Trainees needed, even in the North East

Yesterday The Guardian carried an article about the impending teacher shortage that was kind enough to quote some figures from the research I have undertaken. You can read the full article at  Various BBC local radio stations have picked up on the story, and I am once again being asked to do interviews down the phone. In preparing for the one on Radio Tess tomorrow morning I thought I would check the position in the North East regarding the number of teacher preparation courses still with vacancies as of today by looking at the UCAS web site. It is irritating that whereas the DfE site last year showed the number of places, and the number still available, UCAS this year only shows whether the provider has a vacancy at present or not.

Anyway, the depressing news for a region that usually has no problem filling its ITT places is that apart from in History, PE, and some modern foreign languages, there are still a considerable number of providers with at least one vacancy in many other subjects. For instance 16/17 providers of places in geography have at least one vacancy: only Newcastle University has the course full sign up in this subject. That’s actually down from both universities offering places in geography that were full last time I looked a couple of weeks ago. In Mathematics, 30 out of the 38 providers still have places, and in Physics it is 23 out of 24! Even in primary, where I would have expected in most years all places to have been long filled, and there to be unofficial waiting lists, this year, 46 of the 95 providers offering graduate training courses for intending primary teachers are still showing vacancies. Of course, that might only be 46 vacancies out of several hundred places, but surely there shouldn’t be any vacancies nine weeks before the courses actually start.

No doubt the review by Sir Peter Carter that is currently under way will take cognisance of this type of data, and want to report on what is hampering recruitment this year, for we really cannot experience another year likes this next year.

Sadly, it is probably too late to do anything about most unfilled places this year as schools approach the start of the long summer break.  Nevertheless, Ministers will have to answer some challenging questions come the autumn if the current figures turn out to be the reality of the recruitment round.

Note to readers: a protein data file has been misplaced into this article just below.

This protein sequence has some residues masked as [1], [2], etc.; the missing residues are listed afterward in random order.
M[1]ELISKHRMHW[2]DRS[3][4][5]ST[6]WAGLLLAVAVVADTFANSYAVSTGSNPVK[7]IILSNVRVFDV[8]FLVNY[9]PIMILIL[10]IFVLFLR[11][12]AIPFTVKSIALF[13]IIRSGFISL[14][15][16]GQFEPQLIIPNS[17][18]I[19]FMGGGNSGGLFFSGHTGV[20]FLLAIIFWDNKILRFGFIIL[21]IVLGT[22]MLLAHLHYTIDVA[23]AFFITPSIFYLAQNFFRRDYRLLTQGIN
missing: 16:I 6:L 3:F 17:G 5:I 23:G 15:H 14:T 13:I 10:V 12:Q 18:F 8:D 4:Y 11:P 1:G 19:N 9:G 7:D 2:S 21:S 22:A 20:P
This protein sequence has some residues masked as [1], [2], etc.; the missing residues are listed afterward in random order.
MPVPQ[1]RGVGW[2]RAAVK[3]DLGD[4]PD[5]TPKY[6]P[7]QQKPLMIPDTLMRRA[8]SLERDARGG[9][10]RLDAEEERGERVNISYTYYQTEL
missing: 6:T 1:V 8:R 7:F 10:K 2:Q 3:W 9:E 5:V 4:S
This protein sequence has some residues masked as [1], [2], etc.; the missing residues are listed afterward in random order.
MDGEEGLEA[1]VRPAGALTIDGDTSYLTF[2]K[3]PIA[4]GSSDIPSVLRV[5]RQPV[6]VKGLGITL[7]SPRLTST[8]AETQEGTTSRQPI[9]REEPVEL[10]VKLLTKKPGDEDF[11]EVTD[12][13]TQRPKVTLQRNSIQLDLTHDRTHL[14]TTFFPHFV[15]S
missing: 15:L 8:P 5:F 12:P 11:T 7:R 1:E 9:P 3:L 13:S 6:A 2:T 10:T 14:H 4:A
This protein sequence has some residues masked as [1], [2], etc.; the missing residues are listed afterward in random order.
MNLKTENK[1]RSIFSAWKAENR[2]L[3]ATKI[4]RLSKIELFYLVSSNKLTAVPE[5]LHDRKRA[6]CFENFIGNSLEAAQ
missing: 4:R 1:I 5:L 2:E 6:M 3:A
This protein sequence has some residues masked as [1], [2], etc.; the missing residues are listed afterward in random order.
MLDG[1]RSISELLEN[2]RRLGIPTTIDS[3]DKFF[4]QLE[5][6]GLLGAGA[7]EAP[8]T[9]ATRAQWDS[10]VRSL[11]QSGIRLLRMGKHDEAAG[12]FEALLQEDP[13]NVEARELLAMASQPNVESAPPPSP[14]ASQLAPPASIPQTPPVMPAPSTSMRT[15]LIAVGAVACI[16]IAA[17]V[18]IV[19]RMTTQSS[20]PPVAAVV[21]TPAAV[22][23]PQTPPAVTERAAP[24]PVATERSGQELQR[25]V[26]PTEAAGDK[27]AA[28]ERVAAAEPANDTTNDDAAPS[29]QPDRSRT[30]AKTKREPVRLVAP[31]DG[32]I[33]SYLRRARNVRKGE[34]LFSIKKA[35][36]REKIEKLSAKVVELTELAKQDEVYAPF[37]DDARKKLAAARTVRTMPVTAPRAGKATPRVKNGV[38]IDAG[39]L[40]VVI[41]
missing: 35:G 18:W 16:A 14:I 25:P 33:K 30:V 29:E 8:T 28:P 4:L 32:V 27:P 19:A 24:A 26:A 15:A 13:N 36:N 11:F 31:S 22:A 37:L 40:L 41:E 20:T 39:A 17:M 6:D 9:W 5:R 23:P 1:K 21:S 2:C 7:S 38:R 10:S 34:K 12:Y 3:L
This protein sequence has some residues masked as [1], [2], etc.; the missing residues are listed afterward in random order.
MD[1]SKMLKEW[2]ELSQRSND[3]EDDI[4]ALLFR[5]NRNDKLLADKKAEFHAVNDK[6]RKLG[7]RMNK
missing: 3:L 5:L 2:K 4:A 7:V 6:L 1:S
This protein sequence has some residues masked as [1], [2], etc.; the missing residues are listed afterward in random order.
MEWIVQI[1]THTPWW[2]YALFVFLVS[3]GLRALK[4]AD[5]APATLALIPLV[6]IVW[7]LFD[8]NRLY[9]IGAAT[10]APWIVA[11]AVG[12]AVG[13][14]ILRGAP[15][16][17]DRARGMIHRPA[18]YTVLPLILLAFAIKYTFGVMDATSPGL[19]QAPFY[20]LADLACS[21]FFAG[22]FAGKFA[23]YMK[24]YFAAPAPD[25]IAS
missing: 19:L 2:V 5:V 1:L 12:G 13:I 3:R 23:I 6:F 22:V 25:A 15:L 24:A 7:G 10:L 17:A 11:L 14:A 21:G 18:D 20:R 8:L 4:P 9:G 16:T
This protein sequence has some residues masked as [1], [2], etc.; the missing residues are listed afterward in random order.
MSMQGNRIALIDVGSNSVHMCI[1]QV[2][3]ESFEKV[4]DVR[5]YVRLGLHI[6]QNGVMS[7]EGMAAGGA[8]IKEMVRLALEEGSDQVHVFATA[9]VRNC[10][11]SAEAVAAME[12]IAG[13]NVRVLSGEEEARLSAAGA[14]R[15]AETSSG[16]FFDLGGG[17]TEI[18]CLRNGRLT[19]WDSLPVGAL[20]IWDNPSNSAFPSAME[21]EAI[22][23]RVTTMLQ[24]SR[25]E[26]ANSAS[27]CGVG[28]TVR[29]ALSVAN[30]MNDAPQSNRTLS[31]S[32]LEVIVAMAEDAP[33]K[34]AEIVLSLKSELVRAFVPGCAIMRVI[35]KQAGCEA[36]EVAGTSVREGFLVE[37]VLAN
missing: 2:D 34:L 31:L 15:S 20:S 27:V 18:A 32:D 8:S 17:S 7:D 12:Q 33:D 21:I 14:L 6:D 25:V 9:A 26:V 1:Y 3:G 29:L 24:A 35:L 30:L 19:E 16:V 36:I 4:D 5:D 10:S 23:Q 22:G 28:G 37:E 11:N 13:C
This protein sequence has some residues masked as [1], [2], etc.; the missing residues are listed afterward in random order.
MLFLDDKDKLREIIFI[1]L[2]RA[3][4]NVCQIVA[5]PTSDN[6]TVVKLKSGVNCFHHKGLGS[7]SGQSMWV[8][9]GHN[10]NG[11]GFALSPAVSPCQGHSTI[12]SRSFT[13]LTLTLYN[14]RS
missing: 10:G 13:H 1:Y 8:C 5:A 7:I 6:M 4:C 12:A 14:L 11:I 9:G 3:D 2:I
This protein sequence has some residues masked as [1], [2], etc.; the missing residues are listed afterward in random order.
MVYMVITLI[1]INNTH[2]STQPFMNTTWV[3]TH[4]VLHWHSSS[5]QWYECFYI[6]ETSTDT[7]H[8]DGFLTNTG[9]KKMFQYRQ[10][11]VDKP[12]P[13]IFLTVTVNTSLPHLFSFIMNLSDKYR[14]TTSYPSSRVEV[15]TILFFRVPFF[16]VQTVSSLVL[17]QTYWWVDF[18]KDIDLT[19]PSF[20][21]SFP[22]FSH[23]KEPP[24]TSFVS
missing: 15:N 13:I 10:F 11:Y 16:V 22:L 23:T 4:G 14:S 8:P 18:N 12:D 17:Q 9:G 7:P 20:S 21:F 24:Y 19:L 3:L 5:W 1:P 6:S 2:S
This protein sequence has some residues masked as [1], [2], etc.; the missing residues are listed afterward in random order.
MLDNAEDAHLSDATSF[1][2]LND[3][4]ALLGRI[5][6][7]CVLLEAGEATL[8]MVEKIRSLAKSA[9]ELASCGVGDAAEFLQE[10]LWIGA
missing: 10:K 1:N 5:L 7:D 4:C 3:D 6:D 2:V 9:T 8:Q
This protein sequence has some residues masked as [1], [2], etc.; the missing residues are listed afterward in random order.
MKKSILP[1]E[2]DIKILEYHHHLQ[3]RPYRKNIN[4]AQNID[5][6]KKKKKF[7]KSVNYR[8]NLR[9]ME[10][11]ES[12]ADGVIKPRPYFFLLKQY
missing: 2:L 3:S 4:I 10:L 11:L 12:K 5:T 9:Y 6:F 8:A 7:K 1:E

In the past, the DfE has tended to treat a year once over as a disappointment, but no more, if places are not filled. I doubt that commentators will be as forgiving of any shortfall against training numbers this year as we have so many extra pupils to find teachers for during the coming decade, as the Guardian article made clear.

It is too soon to decide whether one type of programme has fared worse than another, but there may well be a debate about this once the final figures are known in the autumn.

Work smarter not harder

A big thank you to the that featured my blog post on episode two of the series about Teach First currently being shown on the BBC: It brought in around 1,000 extra views of this blog over four days, and make the target of 10,000 by the end of January into a feasible proposition.

Episode three of the series was aired last Thursday, and I caught up with it on the BBC i-player yesterday. The underlying themes of the episode seem to be the continuing discipline issues encountered by one of the trainees, and the interaction between teachers and pupils as they learnt about both motivation and setting boundaries. In doing so they also learnt about themselves. What was missing, I felt was any analysis of feedback to trainees making satisfactory or better progress. On the other hand, the one teacher causing concern said at one point she as being observed in half her lessons. How any preparation programme can afford such a high level of observation is a matter of no little wonder to me. What we didn’t see was the way the feedback from these observations was translated into action by both the school and the teacher. There was an interesting juxtaposition of one trainee teacher making a class enter the science lab several times because they didn’t do it to her satisfaction the first time and the trainee judged to have problems were there was no sense of what strategy she was using to gain control of the class.